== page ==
|Cited Patent||Filing date||Publication date||Applicant||Title|
|US5323459||Sep 13, 1993||Jun 21, 1994||Nec Corporation||Multi-channel echo canceler|
|US5465413 *||Mar 5, 1993||Nov 7, 1995||Trimble Navigation Limited||Adaptive noise cancellation|
|US5475731||Jan 7, 1994||Dec 12, 1995||Ericsson Inc.||Echo-canceling system and method using echo estimate to modify error signal|
|US5636323 *||Jan 10, 1994||Jun 3, 1997||Kabushiki Kaisha Toshiba||Speech communication apparatus having an echo canceler|
|US5721772 *||Oct 15, 1996||Feb 24, 1998||Nippon Telegraph And Telephone Co.||Subband acoustic echo canceller|
|US5872728 *||Mar 31, 1997||Feb 16, 1999||International Business Machines Corporation||Process for computing the coefficients of an adaptive filter in an echo-cancellor|
|US5884194 *||Oct 17, 1997||Mar 16, 1999||Mitsubishi Denki Kabushiki Kaisha||Hands-free telephone|
|US5911124 *||Feb 3, 1997||Jun 8, 1999||Motorola, Inc.||Method and apparatus for applying echo mitigation in a communication device|
|US6002950 *||Oct 27, 1997||Dec 14, 1999||Nec Corporation||Satellite communication apparatus|
|US6044068 *||Oct 1, 1996||Mar 28, 2000||Telefonaktiebolaget Lm Ericsson||Silence-improved echo canceller|
|US6192126 *||May 28, 1998||Feb 20, 2001||Nokia Mobile Phones Ltd.||Double talk detector, method for double talk detection and device incorporating such a detector|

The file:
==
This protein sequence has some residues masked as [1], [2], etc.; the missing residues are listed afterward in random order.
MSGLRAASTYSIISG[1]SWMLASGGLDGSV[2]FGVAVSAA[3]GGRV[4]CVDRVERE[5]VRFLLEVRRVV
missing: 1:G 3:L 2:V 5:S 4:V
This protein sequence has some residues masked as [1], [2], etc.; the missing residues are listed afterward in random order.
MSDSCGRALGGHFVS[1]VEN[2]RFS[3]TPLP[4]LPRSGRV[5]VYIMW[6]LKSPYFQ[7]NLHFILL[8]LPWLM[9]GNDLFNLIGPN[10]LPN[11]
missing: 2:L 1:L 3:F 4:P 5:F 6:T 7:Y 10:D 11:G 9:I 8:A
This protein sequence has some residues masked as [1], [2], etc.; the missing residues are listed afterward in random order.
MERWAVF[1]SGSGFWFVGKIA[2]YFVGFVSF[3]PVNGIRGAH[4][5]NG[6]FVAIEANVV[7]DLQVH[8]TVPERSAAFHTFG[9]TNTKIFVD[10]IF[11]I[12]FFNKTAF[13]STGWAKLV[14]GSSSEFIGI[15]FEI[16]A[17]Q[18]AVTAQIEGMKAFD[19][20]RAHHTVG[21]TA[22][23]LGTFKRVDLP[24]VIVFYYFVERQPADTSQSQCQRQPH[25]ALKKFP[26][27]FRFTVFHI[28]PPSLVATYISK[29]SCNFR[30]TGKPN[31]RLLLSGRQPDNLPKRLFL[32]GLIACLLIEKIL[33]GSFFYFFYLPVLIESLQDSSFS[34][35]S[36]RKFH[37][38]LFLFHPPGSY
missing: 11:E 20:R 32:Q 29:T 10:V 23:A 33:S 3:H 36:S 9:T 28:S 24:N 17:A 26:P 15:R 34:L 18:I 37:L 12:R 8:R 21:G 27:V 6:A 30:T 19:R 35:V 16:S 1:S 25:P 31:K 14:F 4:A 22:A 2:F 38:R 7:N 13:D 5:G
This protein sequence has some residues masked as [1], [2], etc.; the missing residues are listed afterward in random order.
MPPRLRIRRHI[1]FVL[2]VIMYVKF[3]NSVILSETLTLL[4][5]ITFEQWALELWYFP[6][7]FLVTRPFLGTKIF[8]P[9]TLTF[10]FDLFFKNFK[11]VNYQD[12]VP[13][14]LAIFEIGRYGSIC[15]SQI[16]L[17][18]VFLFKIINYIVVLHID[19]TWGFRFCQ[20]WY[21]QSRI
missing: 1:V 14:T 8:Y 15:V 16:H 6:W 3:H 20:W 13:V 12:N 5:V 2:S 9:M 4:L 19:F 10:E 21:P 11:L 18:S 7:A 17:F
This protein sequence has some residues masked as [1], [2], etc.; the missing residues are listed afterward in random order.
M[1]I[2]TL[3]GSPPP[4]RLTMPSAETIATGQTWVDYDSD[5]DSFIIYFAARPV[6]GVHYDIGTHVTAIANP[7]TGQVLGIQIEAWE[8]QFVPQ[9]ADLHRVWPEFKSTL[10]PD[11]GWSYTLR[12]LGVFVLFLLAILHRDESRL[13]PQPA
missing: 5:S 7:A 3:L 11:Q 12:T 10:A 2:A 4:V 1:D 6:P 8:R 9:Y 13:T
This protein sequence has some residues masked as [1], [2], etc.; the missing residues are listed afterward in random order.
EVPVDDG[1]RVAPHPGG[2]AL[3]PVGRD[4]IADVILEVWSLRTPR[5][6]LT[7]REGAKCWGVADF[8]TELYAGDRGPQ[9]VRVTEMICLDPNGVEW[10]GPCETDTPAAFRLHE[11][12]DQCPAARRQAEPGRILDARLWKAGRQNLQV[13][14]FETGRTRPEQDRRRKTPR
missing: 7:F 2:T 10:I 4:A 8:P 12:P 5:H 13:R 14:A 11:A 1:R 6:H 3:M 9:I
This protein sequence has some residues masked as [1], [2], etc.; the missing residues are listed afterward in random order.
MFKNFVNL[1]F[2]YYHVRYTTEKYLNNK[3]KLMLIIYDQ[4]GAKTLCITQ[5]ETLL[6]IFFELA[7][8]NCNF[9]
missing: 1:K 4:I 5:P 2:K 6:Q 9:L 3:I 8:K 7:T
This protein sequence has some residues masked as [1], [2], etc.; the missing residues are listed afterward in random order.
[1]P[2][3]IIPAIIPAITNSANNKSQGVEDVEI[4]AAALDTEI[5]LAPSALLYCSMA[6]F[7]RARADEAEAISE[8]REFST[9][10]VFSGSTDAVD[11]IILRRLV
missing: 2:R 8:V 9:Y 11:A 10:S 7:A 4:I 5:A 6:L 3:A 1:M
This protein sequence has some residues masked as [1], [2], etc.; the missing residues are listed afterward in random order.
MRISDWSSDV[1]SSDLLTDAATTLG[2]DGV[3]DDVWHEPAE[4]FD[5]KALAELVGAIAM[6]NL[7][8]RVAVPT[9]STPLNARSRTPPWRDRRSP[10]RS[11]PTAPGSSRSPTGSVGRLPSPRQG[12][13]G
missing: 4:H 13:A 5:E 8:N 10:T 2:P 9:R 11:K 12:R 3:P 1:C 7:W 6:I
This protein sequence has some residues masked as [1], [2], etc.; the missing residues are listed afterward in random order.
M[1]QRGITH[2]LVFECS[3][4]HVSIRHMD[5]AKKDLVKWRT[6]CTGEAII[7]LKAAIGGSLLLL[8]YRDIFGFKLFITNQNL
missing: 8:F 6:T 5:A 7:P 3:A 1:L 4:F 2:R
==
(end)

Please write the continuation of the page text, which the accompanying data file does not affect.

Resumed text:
|Citing Patent||Filing date||Publication date||Applicant||Title|
|US7835773 *||Mar 23, 2005||Nov 16, 2010||Kyocera Corporation||Systems and methods for adjustable audio operation in a mobile communication device|
|US8085930||Feb 20, 2008||Dec 27, 2011||Skype Limited||Communication system|
|US8098813||Feb 20, 2008||Jan 17, 2012||Skype Limited||Communication system|
|US9042535 *||Sep 29, 2010||May 26, 2015||Cisco Technology, Inc.||Echo control optimization|
|US9172817||Dec 23, 2011||Oct 27, 2015||Skype||Communication system|
|US9190070 *||Nov 2, 2010||Nov 17, 2015||Nec Corporation||Signal processing method, information processing apparatus, and storage medium for storing a signal processing program|
|US20060217068 *||Mar 23, 2005||Sep 28, 2006||Athanasios Angelopoulos||Systems and methods for adjustable audio operation in a mobile communication device|
|US20070047731 *||Aug 31, 2005||Mar 1, 2007||Acoustic Technologies, Inc.||Clipping detector for echo cancellation|
|US20090185515 *||Feb 20, 2008||Jul 23, 2009||Karsten Vandborg Sorensen||Communication system|
|US20090185674 *||Feb 20, 2008||Jul 23, 2009||Karsten Vandborg Sorensen||Communication system|
|US20120076287 *||Sep 29, 2010||Mar 29, 2012||Cisco Technology, Inc.||Echo control optimization|
|US20120207326 *||Nov 2, 2010||Aug 16, 2012||Nec Corporation||Signal processing method, information processing apparatus, and storage medium for storing a signal processing program|
|CN102611965A *||Mar 1, 2012||Jul 25, 2012||广东步步高电子工业有限公司||Method for eliminating influence of distance between dual-microphone de-noising mobilephone and mouth on sending loudness of dual-microphone de-noising mobilephone|
|WO2009092709A1 *||Jan 20, 2009||Jul 30, 2009||Skype Limited||Acoustic echo reduction|
|U.S. Classification||455/570, 379/406.04, 455/569.1|
|International Classification||H04B3/23, H03H21/00, H04M9/08, H04M1/60, H04B7/015|
|Aug 7, 1998||AS||Assignment|
Owner name: ERICSSON INC., NORTH CAROLINA
Free format text: ASSIGNMENT OF ASSIGNORS INTEREST;ASSIGNOR:ROMESBURG, ERIC DOUGLAS;REEL/FRAME:009389/0827
Effective date: 19980805
|Aug 1, 2008||FPAY||Fee payment|
Year of fee payment: 4
|Aug 1, 2012||FPAY||Fee payment|
Year of fee payment: 8
|Sep 9, 2016||REMI||Maintenance fee reminder mailed|